• Nearabout  Function: Adverb:  Almost. Example: “I nearabout ran over that squirrel in the road.”
  • Scarce As Hen’s Teeth  Function: Colloquialism, Rare or scarce.
  • Sho ‘Nuff  Function: Contraction:  Sure enough.
  • True dat!  (My all time favorite one!): My boss’s favorite way of saying she agrees with something I have said.

My dad (who grew up in rural Vermont) used to say he was ‘workin’ harder than a cat trying to cover up shit on a tin roof’…I wonder what my boss at work would say if I told them that the next time I am asked to take on another project? So, do YOU have an accent?  Do you find certain expressions coming out of your mouth that make people tilt their head with a confused look on their face? 

 

 

 

 

 

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Comments

  1. Like your posts. Stopping by from Pitch it to me Minta
  2. I've always found this stuff to be interesting. I grew up in Seattle, WA and Portland, OR and I lived in Phoenix, AZ for about 10 years and there's just no difference in accents in any of those places. The standard accent usually on TV and in the movies is just like mine too. Seems like people in the entire western half of the USA pretty much sound the same. I've heard it called the 'General American' accent. Pretty boring I guess. :D
  3. That's weird because we grew up in the same house and those colorful little things you put on ice cream are called sprinkles :) Now that I'm in Vermont, that soft serve ice cream is called a creamy which always makes me giggle. I call it soft serve ice cream.
  4. I have an accent... especially when I'm talking to people here in the South - I have a Canadian accent... I'm a firm believer that everyone has an accent... no matter what... some are just more general than others..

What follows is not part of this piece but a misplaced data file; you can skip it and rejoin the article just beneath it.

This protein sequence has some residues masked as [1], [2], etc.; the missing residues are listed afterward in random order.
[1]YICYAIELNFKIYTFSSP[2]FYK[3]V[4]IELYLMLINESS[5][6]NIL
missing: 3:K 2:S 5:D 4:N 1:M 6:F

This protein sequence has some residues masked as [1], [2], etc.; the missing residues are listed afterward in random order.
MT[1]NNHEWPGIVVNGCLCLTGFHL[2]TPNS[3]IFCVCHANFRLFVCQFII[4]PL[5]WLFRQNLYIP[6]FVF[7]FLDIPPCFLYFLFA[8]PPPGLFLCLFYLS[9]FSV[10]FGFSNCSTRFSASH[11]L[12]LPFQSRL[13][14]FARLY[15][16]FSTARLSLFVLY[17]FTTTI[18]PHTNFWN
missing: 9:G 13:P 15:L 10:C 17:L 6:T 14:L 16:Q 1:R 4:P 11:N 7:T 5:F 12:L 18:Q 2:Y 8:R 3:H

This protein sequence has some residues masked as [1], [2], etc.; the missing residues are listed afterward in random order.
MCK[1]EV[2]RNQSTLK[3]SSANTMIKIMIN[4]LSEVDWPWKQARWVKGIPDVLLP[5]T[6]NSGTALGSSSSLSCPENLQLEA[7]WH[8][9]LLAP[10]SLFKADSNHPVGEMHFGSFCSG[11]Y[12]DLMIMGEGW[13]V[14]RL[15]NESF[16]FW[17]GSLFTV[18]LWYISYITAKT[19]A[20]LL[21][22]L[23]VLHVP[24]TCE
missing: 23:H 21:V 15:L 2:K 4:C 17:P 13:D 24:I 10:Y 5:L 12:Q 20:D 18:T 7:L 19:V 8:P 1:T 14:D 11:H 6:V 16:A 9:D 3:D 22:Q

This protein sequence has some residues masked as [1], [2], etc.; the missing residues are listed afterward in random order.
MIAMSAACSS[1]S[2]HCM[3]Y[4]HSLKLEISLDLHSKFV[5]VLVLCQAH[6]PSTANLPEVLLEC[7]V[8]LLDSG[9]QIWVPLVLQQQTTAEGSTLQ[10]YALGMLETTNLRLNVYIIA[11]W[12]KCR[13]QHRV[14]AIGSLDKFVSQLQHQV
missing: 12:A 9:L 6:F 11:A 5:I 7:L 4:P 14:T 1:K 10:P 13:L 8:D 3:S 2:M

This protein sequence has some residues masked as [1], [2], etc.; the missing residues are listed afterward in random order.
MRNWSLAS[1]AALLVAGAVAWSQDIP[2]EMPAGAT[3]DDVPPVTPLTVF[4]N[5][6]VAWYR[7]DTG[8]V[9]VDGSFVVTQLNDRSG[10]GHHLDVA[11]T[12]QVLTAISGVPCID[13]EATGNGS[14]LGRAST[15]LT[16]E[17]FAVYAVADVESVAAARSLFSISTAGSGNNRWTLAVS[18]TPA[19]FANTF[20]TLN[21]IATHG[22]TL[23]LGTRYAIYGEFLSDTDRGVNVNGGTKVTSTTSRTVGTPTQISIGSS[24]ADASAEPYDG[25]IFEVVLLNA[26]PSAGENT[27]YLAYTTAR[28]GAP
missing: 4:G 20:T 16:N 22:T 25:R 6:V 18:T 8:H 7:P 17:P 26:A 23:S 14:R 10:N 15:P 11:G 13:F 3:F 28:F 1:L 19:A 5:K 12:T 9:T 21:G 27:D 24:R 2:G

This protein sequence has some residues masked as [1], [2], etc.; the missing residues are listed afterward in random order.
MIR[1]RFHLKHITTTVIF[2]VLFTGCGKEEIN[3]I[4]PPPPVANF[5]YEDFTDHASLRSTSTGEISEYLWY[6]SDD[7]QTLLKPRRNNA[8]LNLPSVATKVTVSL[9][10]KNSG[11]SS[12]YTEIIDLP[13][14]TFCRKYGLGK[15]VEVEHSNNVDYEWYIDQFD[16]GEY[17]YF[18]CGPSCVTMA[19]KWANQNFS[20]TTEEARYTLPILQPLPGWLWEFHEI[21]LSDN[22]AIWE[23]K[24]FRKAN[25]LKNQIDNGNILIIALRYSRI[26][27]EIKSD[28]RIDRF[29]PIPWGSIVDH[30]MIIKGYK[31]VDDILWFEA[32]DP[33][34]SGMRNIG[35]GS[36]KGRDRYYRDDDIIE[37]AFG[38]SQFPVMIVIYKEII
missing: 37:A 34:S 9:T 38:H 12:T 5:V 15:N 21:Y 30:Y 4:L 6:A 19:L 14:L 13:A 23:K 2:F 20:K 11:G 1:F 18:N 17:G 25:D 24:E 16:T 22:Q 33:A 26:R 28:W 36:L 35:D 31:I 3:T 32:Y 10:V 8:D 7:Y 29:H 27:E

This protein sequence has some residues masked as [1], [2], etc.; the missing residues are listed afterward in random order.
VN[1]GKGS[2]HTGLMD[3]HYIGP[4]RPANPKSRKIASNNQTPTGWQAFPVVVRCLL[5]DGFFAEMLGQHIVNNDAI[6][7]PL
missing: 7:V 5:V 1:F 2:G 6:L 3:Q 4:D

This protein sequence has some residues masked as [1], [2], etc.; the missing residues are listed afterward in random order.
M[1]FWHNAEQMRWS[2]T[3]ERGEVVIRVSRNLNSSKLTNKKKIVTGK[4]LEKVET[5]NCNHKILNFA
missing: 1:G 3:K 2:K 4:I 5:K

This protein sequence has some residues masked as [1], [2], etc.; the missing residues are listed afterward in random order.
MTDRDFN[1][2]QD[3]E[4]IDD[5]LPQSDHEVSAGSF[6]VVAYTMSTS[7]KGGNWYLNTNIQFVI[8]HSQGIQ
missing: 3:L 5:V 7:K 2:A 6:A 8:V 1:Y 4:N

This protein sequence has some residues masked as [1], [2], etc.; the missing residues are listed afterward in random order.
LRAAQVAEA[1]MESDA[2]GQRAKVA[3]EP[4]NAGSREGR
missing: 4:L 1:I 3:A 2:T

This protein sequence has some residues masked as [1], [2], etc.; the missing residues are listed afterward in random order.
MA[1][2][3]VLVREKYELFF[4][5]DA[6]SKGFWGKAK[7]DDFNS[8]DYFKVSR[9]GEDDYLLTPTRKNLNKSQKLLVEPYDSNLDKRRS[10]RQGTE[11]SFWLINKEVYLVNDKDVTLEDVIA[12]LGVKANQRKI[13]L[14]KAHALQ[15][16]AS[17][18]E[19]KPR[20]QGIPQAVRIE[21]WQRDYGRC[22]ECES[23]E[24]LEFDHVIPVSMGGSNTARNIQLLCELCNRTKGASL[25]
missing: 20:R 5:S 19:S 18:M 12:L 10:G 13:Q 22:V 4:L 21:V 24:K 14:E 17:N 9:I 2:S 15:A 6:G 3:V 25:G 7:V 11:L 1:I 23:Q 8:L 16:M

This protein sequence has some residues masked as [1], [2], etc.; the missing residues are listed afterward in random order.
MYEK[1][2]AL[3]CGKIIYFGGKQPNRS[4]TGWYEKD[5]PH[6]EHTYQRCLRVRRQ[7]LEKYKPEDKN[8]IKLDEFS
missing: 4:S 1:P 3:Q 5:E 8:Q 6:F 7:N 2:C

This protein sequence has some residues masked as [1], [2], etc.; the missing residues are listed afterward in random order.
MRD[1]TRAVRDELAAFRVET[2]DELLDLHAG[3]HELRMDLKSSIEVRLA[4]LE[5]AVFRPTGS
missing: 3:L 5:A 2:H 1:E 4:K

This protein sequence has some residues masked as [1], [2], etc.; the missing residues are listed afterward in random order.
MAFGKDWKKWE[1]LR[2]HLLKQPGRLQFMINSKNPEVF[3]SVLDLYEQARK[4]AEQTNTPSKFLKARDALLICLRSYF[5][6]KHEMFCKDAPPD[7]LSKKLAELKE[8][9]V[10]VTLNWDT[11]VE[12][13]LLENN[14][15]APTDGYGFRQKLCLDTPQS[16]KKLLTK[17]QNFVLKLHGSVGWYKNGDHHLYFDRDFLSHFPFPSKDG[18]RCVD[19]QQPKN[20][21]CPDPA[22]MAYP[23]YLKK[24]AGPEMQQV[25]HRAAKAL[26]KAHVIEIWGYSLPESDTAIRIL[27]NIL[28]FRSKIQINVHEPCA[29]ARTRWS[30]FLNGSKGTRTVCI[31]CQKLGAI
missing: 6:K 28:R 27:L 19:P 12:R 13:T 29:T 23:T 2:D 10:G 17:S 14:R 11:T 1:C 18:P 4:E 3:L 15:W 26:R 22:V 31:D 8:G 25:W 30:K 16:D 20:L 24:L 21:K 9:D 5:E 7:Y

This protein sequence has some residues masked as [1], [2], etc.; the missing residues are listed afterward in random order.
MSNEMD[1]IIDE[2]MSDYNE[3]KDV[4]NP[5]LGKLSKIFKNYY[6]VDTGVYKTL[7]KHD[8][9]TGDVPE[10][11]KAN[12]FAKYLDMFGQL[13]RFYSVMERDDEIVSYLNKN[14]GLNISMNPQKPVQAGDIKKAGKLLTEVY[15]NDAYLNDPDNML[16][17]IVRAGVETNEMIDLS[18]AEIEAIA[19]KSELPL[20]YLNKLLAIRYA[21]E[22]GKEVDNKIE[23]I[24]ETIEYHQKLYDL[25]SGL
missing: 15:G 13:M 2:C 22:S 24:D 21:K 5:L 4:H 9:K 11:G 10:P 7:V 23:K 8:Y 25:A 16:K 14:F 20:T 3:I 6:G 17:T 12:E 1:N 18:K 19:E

5. I have a southern accent, I know. I made a you tube video for Equal and all my bloggy buddies are still teasing me about my accent.
  6. This was cute!
  7. I immediately thought of the change I had to make when moving from the south to the midwest. Something as simple as soda and cola make a difference. Loved this post.
  8. I love hearing different dialects and mannerisms of speech. It does make a difference where you are from in how you pronounce things.
  9. I don't have an accent, everyone else does, LOL!
  10. I'm in Tennessee and have a Southern accent, or if you want to be hyper-accurate I speak Southern Mountain English more or less--and yes, there is a science to this stuff! It's sad to me that people try to ride themselves of their accents to get ahead in life. Accents are lovely and tie us to the place we are from. I would never want to lose mine--in fact, it's stronger now than it was before I went away to college and became more aware of it! By the way, "y'all" is NEVER singular. Occasionally you may hear it directed toward one person when that person is representing a group, as in "Do y'all have any fresh seafood?" to a grocery employee or "Are y'all going on vacation this year?" to one member of a family. "All y'all" is aimed at a group of people as in "Are all y'all going on vacation, or are some of you staying behind?" Some people say "y'all's" for possessively but here we say "your-all's."
    • I grew up an hour outside of NYC so the New York and Boston accents were very prevalent. Now I am living in the south and I can tell just by listening to someone if they are from up there. It's nice. Kindof a way to connect to people that have a similar history.